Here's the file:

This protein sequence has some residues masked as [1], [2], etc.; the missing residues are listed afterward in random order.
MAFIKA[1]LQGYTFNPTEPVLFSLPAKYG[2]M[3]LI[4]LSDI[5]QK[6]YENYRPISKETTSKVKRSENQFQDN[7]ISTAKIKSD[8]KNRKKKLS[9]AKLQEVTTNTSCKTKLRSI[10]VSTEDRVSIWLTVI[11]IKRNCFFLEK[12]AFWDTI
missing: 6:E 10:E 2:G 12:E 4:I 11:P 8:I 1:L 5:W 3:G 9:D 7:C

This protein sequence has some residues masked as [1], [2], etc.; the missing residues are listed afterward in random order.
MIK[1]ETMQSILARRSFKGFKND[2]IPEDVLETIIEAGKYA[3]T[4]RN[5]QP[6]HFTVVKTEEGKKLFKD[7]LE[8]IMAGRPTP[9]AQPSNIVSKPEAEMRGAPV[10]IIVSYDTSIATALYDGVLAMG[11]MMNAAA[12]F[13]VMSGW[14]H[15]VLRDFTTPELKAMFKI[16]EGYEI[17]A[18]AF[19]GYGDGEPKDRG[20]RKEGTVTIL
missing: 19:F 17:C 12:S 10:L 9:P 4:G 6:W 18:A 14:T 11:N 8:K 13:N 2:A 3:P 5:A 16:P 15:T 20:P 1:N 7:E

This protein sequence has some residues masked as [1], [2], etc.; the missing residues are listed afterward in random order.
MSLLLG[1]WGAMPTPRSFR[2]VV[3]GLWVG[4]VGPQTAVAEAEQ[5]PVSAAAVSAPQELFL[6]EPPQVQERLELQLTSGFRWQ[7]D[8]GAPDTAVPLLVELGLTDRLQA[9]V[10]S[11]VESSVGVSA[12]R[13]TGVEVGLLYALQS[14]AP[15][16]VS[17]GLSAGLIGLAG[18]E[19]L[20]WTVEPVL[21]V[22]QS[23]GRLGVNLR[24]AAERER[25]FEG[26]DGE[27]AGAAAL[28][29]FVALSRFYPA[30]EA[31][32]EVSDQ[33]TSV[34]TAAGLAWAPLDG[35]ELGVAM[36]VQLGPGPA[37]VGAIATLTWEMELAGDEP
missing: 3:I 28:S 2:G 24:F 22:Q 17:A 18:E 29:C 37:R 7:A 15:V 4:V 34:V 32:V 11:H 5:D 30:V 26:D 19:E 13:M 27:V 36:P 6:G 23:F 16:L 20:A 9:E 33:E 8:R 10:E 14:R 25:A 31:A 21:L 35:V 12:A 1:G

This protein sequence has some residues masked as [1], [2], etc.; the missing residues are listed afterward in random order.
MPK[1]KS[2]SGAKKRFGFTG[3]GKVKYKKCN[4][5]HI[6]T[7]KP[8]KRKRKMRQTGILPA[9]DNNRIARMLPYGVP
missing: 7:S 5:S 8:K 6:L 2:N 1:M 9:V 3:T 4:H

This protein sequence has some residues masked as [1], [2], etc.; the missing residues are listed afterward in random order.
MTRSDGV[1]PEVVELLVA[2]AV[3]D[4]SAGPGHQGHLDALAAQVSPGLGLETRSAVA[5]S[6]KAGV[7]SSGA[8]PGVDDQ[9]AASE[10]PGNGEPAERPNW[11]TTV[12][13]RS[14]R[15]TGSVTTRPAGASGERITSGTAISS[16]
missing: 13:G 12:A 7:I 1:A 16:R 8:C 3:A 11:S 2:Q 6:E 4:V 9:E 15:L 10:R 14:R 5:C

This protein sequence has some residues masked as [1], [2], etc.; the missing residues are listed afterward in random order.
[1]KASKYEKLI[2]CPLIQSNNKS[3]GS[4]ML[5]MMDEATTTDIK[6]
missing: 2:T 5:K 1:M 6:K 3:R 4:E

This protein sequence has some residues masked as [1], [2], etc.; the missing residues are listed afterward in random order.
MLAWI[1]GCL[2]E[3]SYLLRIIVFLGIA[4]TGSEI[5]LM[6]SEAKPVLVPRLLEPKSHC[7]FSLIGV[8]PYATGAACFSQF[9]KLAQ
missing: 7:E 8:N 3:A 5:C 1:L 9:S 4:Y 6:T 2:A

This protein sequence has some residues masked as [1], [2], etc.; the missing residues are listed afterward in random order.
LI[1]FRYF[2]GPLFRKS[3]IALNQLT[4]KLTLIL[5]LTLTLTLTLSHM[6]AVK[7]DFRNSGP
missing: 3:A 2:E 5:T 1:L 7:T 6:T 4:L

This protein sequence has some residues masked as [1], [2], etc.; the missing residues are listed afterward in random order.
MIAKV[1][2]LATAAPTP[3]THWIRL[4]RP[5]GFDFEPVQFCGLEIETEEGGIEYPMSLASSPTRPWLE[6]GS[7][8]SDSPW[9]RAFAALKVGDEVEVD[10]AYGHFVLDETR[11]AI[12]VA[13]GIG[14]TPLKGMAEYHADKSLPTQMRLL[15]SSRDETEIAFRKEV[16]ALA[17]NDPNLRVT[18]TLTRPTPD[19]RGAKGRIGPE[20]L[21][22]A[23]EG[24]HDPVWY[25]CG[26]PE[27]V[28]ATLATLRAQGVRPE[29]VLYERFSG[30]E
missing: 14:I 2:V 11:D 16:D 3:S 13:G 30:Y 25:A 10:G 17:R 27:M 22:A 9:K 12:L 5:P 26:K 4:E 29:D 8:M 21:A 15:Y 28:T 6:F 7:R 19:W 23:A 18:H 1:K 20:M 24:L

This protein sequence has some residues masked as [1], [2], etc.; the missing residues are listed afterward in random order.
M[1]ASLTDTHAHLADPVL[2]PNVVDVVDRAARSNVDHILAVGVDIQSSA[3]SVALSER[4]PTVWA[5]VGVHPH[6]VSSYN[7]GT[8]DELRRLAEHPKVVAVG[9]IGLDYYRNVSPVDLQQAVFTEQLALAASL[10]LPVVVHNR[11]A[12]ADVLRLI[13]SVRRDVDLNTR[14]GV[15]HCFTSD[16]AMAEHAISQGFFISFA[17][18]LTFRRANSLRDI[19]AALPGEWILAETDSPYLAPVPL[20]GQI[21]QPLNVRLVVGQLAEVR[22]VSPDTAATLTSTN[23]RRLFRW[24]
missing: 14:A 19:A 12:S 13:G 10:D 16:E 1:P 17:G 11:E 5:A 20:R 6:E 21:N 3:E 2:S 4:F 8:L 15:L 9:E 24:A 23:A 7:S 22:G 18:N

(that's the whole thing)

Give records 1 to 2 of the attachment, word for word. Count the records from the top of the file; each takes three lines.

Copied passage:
This protein sequence has some residues masked as [1], [2], etc.; the missing residues are listed afterward in random order.
MAFIKA[1]LQGYTFNPTEPVLFSLPAKYG[2]M[3]LI[4]LSDI[5]QK[6]YENYRPISKETTSKVKRSENQFQDN[7]ISTAKIKSD[8]KNRKKKLS[9]AKLQEVTTNTSCKTKLRSI[10]VSTEDRVSIWLTVI[11]IKRNCFFLEK[12]AFWDTI
missing: 6:E 10:E 2:G 12:E 4:I 11:P 8:I 1:L 5:W 3:G 9:D 7:C

This protein sequence has some residues masked as [1], [2], etc.; the missing residues are listed afterward in random order.
MIK[1]ETMQSILARRSFKGFKND[2]IPEDVLETIIEAGKYA[3]T[4]RN[5]QP[6]HFTVVKTEEGKKLFKD[7]LE[8]IMAGRPTP[9]AQPSNIVSKPEAEMRGAPV[10]IIVSYDTSIATALYDGVLAMG[11]MMNAAA[12]F[13]VMSGW[14]H[15]VLRDFTTPELKAMFKI[16]EGYEI[17]A[18]AF[19]GYGDGEPKDRG[20]RKEGTVTIL
missing: 19:F 17:C 12:S 10:L 9:P 4:G 6:W 18:A 14:T 11:N 8:K 13:N 2:A 3:P 5:A 16:P 15:T 20:P 1:N 7:E